Harold McGee on Taste Buds, Nasal Receptors & the Complex Meatiness of Spanish Ham

Harold McGee Makes a Point with a Meat Map

This Saturday we stopped into to see the legendary food chemistry writer Harold McGee — the author of the seminal On Food and Cooking, The Science and Lore of the Kitchen and the Curious Cook — at the Alchemy of Taste & Smell: Flavor vs. Aroma series at Astor Center. His talk was meant to give a basic background, a chemistry 101, if you will, for the lectures, tastings and dinners that often pushed the boundaries of smell and taste thanks to scientific tricks. (Like: “This cocktail smells like habanero chile but doesn’t taste hot,” or “this panna cotta tastes like pine, but contains no needles!”)

He made a few simple points about smell and taste that struck home: primarily that they are both about chemicals, because both tastes and smells literally are chemicals. A few we liked in particular: a) Everyone tastes and smells differently, for the pure fact that the receptors that take in compounds that have flavor or aroma in our mouths and noses are different. Some of us have more, some of us less and of certain kinds. (Sorry, suckers.) Therefore, if Sheila thinks the tagliatelle has too much salt and Bobby think it’s perfect, neither are wrong. b) That we have about 50 taste receptors in our mouths and 400-450 in our noses, meaning all that sniffing wine geeks do before they take a drink is not, as you may have expected, totally worthless. c) Fruits are a mixture of a complex pattern of hundreds of aromas while common spices have a lot of just one thing. d) That big molecules don’t have flavor, but smaller ones do, and to release the flavor you have to break them down into smaller pieces, such as by fermentation or cooking.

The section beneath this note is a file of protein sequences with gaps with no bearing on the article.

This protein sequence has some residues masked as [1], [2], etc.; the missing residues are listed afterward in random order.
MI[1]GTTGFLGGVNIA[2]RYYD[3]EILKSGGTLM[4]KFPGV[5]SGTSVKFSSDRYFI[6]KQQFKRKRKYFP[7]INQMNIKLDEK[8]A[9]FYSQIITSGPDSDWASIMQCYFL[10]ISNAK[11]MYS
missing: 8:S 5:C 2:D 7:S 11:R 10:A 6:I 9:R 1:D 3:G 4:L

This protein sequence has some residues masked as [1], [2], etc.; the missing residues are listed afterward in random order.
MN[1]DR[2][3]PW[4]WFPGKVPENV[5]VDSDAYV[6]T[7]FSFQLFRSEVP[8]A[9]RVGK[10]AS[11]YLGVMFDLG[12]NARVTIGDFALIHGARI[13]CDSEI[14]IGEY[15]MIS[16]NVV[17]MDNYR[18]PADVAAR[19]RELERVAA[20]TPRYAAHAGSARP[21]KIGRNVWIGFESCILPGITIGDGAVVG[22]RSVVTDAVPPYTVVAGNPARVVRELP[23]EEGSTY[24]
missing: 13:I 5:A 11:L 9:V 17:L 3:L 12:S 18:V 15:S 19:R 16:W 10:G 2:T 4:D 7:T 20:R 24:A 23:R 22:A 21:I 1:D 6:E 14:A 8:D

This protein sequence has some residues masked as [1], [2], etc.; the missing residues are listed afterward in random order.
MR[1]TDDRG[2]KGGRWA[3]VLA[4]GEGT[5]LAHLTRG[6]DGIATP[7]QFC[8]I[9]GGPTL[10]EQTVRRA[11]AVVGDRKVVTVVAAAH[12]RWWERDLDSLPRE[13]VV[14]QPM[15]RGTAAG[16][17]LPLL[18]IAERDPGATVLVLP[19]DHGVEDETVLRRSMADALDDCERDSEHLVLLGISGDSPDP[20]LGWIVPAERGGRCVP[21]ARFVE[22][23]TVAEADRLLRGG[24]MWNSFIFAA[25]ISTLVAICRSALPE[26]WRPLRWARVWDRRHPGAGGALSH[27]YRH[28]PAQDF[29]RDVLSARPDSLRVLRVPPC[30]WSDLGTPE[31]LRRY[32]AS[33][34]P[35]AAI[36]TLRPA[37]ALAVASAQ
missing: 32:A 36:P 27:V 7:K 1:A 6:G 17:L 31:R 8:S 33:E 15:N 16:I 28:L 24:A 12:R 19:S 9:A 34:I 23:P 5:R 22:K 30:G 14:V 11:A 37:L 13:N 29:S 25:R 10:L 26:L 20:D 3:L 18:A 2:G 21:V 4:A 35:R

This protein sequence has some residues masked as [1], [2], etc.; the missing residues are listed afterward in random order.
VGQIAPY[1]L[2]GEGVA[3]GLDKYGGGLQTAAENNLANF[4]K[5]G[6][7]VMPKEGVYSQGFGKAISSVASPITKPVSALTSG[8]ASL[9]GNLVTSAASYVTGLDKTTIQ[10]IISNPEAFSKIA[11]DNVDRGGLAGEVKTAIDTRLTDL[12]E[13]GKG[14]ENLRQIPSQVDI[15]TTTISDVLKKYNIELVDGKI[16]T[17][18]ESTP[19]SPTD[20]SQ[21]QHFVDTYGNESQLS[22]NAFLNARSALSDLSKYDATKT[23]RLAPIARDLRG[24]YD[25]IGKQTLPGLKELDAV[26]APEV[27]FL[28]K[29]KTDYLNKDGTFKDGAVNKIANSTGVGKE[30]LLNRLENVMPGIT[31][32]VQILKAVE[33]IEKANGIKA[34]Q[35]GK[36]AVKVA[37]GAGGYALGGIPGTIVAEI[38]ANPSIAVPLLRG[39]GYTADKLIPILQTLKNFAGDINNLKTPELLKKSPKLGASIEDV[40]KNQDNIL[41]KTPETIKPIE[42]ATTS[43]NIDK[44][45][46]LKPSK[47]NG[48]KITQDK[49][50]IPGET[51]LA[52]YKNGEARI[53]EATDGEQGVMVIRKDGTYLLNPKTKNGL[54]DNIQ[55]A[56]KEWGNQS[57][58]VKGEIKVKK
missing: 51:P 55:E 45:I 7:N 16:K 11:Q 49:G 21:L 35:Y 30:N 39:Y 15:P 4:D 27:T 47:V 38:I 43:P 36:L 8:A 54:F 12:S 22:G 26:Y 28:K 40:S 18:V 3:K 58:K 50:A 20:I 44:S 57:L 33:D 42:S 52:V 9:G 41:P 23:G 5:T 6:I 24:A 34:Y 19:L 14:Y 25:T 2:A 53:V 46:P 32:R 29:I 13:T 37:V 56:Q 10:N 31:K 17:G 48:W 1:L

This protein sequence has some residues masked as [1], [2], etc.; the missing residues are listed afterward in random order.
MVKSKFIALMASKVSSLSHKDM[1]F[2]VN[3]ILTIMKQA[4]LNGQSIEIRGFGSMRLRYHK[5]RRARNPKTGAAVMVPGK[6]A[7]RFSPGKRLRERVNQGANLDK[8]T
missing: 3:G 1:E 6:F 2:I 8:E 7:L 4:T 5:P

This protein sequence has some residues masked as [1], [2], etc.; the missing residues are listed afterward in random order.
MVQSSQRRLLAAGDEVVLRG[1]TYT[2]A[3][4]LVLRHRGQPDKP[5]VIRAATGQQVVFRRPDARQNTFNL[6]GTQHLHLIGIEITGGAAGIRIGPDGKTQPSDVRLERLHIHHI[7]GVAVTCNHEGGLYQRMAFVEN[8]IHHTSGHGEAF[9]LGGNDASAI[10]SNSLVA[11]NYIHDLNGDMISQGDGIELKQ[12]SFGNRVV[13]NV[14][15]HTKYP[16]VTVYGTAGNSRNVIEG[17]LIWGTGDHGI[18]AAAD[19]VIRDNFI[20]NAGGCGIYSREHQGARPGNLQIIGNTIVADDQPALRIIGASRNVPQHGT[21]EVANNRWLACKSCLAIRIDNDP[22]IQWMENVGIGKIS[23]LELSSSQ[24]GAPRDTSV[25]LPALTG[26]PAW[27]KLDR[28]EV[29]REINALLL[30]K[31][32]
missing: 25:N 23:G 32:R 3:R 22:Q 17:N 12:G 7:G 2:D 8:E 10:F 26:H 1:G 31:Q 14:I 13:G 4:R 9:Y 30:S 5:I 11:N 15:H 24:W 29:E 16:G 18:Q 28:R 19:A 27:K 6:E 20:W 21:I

Actually the map above illustrates the latter point. It’s a chart used by producers of Spanish ham, or jamon, to determine when time, humidity, temperature and oxidation of fat and the action of enzymes breaking down protein molecules in the meat create chemical compounds that approximate the same flavor compounds that browning the surface of meat with heat does, which is called the Maillard reaction, as readers of On Food and Cooking know. Pretty cool, huh?

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